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Common Purpose / 12 February 2024
Why Cross-Generational Leadership Should Be Trending In 2024
As we navigate an ever-complex world, forming connections with people who are both alike, and unlike yourself is crucial.
They say that with age, comes wisdom. That much might be true, but it is equally true that if you proactively broaden your own knowledge, and open yourself up to diverse perspectives no matter your age, wisdom can be abundant.
This sentiment is more important than ever as we navigate a world that is becoming ever-complex. Forming connections with people both within and outside of our circle is crucial if we are to tackle some of the bigger problems that will impact people all over the world – no matter their demographics, geographies, cultures or industries. And it’s for this reason that cross-generational leadership in the workplace should not only be commonplace, but it should be trending. Why? We’ve outlined some important reasons – just for starters! – below.
1. Diversity of thought sparks innovation
In the workplace, a team of people both young and old can share a range of ideas based on their myriad of experiences and knowledge. This kind of inter-generational thinking fosters an important form of innovation – one that applies to multiple demographics and communities, thus allowing you to reach more people.
If we really are to solve the world’s complex problems, we need fresh and seasoned voices, because the more voices we open ourselves up to, the more perspectives we attain. And the more perspectives we attain, the more tools we have to tackle challenges that come our way.
2. Making way for the new, with the old
As a generation retires from the workplace, another generation enters the workplace. Both are incredibly valuable. As mentioned above, fresh and innovative perspectives from younger generations are essential as we grapple with new, and oftentimes unexpected challenges, but at the same time, older generations can teach us important lessons about overcoming challenges and transition based on their own backgrounds - they've undoubtedly had a lot of practice at it, after all.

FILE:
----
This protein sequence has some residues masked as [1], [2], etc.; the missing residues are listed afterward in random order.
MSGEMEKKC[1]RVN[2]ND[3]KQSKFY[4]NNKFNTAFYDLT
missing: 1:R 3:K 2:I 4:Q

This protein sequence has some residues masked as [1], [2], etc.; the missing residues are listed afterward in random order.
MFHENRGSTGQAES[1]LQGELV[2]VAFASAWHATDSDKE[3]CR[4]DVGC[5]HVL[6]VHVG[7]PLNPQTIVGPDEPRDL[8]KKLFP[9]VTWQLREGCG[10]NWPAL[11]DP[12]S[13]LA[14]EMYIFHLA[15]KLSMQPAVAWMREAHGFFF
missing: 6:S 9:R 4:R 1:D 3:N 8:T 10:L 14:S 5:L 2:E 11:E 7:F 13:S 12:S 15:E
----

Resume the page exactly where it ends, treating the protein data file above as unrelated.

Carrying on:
Older generations of workers can shed light on the history of the organization or industry in which they work, allowing a deeper understanding of its purpose. They might also share helpful examples about what hasn’t worked for them before, and why. This knowledge transfer can significantly alter the trajectory of an organization as it adapts in an ever-changing world with a new wave of workers. Importantly, these lessons can also alter the career of a young individual, equipping them with new tools and insights as they navigate their professional career.
3. Employee satisfaction
There’s no denying that the workplace has significantly changed, and we’ll forever be talking about the ‘golden age’ of any given industry as a thing long gone. But it’s important to remember that change can be a good thing, namely when it enables better outcomes for more people. In reality, we might just look back at this time as another 'golden age' in itself!
So, as we try to successfully navigate the ever-transitioning workplace, it’s important to be mindful of the experiences of seasoned employees as well as those of younger staff. This includes supporting people who have never experienced structures like flexible working arrangements, or those who are less familiar with new communication channels such as internal instant messaging platforms (as opposed to emails) or Zoom calls (as opposed to in-person meetings). It’s essential that we support those less familiar with these new ways of working so that they are comfortable and more confident in communicating with others. This creates a better and more collaborative atmosphere for all.
On the other side of this, championing cross-generational leadership is also an opportunity for a younger demographic to be mentored, and to learn from the experiences of those who have worked in the industry and witnessed its transition for years. This kind of collaboration fosters deeper connections and enhances employee engagement.
Ultimately, cross-generational leadership has the potential to ultimately open our eyes up to new perspectives, while supporting those through times of change and transition – whether it’s entering the world of work after education, or adapting to a new way of working after dedicating decades of a professional career in the same industry.